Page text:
“Whether I shall turn out to be the hero of my own life, or whether that station will be held by anybody else, these pages must show.”
When I read that line in Charles Dickens’ David Copperfield, I was in ninth grade. I was 14. I looked about 12 years old. My life felt very unheroic. I would have told you then that other people would be the heroes in my life.
It would be a few years later – after my father died from a six-year illness – that I would decide that if I was ever to be a hero, I would have to plot my journey. It would not be found in books I was reading. No one else was going to show it to me.
I discovered Freud and Jung and Joseph Campbell the summer before my high school senior year. No one I knew was reading these books. There was no one I could talk to about these ideas. I discovered that I might be able to find my bliss. I began to believe that perhaps when I left home for college, there was the possibility of having a fulfilling life.
I had read The Hero with a Thousand Faces, Campbell’s seminal theory outlining the common journey of the archetypal hero. For Campbell, a thousand heroes across many ancient myths from around the world created a monomyth. At first, I thought I had no place in their stories. But the book took on a popularity and follow your bliss became a popular mantra that you could find on the t-shirts of my Rutgers classmates.
The monomyth was applied to popular literature, songs, the lives of artists and films. I studied it in an Arthurian literature class in college. (The pop-culture allusions to it got a big boost after I had graduated college and was teaching when Star Wars was released in 1977 and Campbell and George Lucas started doing interviews together.)
And I started to slide back to my 14-year-old self and believe again that I was not to be the hero of my life. I would never make it through the hero’s journey myself, though I tried many paths.
The first work of the hero is to retreat from the world. I did that throughout my teen years (as many people do) and through college. I tried to leave behind the places of the psyche where my difficulties resided after trying to clarify those difficulties. It is hard to eradicate them.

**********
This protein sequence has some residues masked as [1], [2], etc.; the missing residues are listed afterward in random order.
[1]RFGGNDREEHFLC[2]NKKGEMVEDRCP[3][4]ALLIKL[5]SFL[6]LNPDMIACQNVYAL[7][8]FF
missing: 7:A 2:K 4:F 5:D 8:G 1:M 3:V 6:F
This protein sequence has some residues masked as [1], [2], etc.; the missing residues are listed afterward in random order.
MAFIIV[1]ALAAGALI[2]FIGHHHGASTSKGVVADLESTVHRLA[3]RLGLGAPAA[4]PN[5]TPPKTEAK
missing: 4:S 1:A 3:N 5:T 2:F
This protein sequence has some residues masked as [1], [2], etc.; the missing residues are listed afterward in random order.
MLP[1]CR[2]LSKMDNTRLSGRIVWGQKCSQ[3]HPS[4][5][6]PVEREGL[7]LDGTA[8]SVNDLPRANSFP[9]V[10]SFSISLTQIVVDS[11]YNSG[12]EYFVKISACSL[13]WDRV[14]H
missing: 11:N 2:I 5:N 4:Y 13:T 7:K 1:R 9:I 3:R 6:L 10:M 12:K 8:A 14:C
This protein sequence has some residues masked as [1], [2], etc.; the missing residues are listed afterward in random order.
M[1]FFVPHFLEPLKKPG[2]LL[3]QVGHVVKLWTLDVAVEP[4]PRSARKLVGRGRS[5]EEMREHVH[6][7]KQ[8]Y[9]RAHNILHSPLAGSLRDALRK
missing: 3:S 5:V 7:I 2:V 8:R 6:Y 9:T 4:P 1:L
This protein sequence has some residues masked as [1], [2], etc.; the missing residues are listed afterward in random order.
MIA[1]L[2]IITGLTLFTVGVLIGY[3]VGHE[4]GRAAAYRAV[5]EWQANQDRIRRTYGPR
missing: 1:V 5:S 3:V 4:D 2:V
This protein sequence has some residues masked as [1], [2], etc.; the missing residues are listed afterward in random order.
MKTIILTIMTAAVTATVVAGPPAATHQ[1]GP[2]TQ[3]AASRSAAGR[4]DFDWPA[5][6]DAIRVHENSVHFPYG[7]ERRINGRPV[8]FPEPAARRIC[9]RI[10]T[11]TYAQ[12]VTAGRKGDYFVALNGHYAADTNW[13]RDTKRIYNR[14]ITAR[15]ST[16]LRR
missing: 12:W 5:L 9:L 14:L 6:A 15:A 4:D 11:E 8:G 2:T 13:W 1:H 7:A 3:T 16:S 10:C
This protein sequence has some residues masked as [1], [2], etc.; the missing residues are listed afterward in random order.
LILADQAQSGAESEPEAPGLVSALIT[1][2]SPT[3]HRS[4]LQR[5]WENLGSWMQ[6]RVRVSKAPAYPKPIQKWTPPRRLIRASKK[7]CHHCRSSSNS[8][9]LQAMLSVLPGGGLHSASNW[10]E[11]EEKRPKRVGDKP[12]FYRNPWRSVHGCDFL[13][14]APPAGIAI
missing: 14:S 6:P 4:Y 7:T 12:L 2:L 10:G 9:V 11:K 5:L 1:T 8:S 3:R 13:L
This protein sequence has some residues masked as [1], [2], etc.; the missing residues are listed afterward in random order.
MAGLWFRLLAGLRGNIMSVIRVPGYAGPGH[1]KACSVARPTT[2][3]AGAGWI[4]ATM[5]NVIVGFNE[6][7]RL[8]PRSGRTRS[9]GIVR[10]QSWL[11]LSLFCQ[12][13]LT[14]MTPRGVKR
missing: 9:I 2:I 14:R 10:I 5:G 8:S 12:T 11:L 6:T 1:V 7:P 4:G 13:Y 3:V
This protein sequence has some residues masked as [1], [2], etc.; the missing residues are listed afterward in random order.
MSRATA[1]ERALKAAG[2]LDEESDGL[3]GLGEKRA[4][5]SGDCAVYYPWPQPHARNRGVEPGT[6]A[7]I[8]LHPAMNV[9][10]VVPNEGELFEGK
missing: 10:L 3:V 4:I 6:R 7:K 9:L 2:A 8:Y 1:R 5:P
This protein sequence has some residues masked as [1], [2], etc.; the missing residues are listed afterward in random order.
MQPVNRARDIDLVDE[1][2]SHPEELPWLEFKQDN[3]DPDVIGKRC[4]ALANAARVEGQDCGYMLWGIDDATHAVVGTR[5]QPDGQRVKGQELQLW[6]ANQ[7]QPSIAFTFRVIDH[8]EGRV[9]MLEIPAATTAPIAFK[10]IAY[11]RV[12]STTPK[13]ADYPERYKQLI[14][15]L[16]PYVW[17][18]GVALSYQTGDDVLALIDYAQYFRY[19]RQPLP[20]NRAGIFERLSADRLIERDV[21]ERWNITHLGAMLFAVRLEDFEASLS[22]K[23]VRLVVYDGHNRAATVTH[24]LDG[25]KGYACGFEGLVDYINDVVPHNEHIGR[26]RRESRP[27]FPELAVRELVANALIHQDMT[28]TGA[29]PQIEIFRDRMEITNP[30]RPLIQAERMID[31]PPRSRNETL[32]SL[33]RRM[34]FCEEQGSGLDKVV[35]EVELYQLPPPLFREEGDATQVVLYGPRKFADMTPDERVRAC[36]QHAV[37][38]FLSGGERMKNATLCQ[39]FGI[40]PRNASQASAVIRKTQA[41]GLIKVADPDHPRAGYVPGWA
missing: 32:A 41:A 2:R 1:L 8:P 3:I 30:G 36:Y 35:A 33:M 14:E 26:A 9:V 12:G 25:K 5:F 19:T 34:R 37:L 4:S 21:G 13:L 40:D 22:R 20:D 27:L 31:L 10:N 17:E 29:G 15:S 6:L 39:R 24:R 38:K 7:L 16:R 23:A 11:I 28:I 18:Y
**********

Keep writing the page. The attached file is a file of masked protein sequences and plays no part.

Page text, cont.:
Campbell said, “A hero ventures forth from the world of common day into a region of supernatural wonder: fabulous forces are there encountered and a decisive victory is won: the hero comes back from this mysterious adventure with the power to bestow boons on his fellow man.” Many of my contemporaries saw drugs as the way to explore that region. But I never saw anyone return with any new powers.
In my adult life, I believed I had made atonement with the father, been through trial and quest, and descended into the underworld. I literally tried a vision quest, but I never met the goddess. The caves I explored were dead ends.
I must have never died because there was no resurrection, no rebirth, no transformation. No need to find a road back. I stay where I am.
I started to believe that I did not want transformation if it meant descending into the belly of the whale and death, even if it is figurative. I am happier in this world than I have ever been, and yet I do not describe myself as “happy.”
It does not seem that I will be given an adventure to follow, like Theseus, or be carried abroad by some agent as was Odysseus. Maybe it will be some blunder, some casual strolling that reveals a flash to my often wandering eye. I am easily distracted these days. I am almost afraid that something will lure me away from the paths of man.
Further reading into and about Joseph Campbell during my later life has uncovered aspects of his life that makes him far less heroic to me. It seems that every writer, athlete, scientist and artist I loved and looked to for guidance on the journey, was either mad, alcoholic, cruel, or unable to share a life with a husband or wife and love their children. They are all flawed.
I read about the “myth of the hero” and think that indeed it is a myth. There are no heroes. There is no pattern for the journey.
Lesson by Matthew Winkler, animation by Kirill Yeretsky.
What trials unite a Harry Potter or a Frodo Baggins, and what do we mortals have in common with them?